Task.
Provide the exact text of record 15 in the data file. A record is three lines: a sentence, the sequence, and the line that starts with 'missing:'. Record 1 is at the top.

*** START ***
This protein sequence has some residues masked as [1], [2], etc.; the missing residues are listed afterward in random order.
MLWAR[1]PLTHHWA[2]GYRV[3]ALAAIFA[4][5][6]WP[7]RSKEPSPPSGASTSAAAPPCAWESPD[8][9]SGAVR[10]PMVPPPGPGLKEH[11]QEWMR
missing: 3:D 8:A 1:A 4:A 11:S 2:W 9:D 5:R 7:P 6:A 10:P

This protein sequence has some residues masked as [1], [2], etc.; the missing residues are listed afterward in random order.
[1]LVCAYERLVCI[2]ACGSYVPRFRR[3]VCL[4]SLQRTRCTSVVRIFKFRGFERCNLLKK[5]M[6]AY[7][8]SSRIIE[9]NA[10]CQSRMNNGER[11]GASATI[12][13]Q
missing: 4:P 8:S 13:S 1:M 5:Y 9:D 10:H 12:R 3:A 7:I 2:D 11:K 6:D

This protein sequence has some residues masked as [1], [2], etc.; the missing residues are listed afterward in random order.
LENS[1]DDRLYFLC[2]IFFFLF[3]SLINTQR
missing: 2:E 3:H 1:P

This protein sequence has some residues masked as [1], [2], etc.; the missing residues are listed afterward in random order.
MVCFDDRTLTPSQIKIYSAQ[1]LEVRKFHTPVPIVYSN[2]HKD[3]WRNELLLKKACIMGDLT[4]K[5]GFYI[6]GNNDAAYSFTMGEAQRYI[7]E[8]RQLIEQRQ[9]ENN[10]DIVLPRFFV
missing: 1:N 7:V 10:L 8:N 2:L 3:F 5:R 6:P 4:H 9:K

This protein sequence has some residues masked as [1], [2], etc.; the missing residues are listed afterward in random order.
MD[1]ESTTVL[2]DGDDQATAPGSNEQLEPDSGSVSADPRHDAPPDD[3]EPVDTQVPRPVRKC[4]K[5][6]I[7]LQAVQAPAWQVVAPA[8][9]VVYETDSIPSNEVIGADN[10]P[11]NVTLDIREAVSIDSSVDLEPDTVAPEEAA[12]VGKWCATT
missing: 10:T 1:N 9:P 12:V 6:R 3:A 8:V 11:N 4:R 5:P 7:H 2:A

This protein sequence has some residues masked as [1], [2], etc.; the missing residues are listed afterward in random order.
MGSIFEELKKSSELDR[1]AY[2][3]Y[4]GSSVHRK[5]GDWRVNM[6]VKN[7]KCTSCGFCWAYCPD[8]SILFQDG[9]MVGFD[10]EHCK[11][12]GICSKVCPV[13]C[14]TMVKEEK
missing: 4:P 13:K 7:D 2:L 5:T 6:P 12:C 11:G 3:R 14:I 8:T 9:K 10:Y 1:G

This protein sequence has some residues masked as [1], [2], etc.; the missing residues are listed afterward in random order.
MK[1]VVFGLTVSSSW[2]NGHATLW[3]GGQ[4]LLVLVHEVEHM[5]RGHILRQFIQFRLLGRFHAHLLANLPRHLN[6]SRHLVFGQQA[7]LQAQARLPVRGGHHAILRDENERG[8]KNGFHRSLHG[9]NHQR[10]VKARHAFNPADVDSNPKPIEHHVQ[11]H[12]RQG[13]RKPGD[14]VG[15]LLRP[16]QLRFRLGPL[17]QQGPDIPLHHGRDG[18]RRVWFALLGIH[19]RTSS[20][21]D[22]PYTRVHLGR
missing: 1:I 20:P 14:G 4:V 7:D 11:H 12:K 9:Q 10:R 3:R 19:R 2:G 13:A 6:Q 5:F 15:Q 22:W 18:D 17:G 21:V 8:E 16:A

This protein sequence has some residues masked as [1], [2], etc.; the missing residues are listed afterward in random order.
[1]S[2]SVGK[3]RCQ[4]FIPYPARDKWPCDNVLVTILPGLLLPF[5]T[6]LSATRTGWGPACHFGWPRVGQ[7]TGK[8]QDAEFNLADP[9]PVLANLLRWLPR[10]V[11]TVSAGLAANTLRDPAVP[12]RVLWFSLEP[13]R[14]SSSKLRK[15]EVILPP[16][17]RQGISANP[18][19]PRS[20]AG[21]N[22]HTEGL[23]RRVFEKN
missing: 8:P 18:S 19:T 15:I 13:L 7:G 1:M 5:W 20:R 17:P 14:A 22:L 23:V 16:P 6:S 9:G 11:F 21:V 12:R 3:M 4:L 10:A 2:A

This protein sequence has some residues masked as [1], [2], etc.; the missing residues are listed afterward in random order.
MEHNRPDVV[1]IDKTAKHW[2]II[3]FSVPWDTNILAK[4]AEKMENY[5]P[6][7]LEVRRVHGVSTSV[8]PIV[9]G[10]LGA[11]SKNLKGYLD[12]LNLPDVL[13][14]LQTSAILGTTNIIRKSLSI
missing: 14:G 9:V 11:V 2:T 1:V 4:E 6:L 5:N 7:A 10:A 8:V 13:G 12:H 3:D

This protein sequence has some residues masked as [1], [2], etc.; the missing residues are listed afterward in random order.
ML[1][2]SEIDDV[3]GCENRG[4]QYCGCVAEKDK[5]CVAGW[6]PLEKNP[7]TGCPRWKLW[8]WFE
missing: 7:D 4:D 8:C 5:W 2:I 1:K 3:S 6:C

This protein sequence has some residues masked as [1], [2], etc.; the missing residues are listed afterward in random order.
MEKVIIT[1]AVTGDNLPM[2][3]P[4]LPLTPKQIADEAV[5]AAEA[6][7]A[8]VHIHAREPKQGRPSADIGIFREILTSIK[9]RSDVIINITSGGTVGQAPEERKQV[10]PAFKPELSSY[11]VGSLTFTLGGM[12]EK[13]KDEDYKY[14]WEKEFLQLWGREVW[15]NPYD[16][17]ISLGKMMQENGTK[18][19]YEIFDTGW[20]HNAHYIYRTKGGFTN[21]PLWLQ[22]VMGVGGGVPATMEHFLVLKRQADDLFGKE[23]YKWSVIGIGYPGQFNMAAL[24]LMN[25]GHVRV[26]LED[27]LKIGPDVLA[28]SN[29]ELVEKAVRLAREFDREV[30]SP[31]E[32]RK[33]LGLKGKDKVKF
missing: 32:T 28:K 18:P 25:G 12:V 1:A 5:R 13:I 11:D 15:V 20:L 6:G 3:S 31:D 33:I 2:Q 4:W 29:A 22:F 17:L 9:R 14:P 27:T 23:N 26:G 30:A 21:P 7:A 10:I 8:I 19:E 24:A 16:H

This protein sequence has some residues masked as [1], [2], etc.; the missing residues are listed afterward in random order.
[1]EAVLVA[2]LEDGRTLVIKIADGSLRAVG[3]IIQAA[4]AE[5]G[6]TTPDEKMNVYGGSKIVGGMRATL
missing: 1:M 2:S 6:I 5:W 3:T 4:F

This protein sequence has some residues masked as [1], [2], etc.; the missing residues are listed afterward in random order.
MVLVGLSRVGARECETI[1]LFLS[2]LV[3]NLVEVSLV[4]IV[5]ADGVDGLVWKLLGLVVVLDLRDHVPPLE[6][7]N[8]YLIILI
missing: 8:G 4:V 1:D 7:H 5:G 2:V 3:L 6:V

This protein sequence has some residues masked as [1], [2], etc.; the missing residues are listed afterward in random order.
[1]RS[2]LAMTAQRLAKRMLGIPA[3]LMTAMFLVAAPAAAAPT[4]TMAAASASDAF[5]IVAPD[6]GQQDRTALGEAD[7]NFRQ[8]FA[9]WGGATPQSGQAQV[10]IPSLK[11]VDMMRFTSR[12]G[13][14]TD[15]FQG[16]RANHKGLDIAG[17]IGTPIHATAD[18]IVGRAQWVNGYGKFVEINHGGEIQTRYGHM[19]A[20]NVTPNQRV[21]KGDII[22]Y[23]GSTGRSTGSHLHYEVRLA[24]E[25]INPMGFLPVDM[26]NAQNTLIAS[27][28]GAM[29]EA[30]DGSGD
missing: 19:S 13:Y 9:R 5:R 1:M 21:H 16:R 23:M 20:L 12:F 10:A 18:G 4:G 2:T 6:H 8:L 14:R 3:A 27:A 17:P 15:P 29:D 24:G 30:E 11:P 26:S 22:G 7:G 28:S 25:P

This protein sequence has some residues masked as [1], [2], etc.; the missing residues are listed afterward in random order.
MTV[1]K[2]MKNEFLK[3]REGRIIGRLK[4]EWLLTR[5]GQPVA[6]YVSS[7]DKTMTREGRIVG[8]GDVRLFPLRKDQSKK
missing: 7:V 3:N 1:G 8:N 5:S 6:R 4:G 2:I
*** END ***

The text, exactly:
This protein sequence has some residues masked as [1], [2], etc.; the missing residues are listed afterward in random order.
MTV[1]K[2]MKNEFLK[3]REGRIIGRLK[4]EWLLTR[5]GQPVA[6]YVSS[7]DKTMTREGRIVG[8]GDVRLFPLRKDQSKK
missing: 7:V 3:N 1:G 8:N 5:S 6:R 4:G 2:I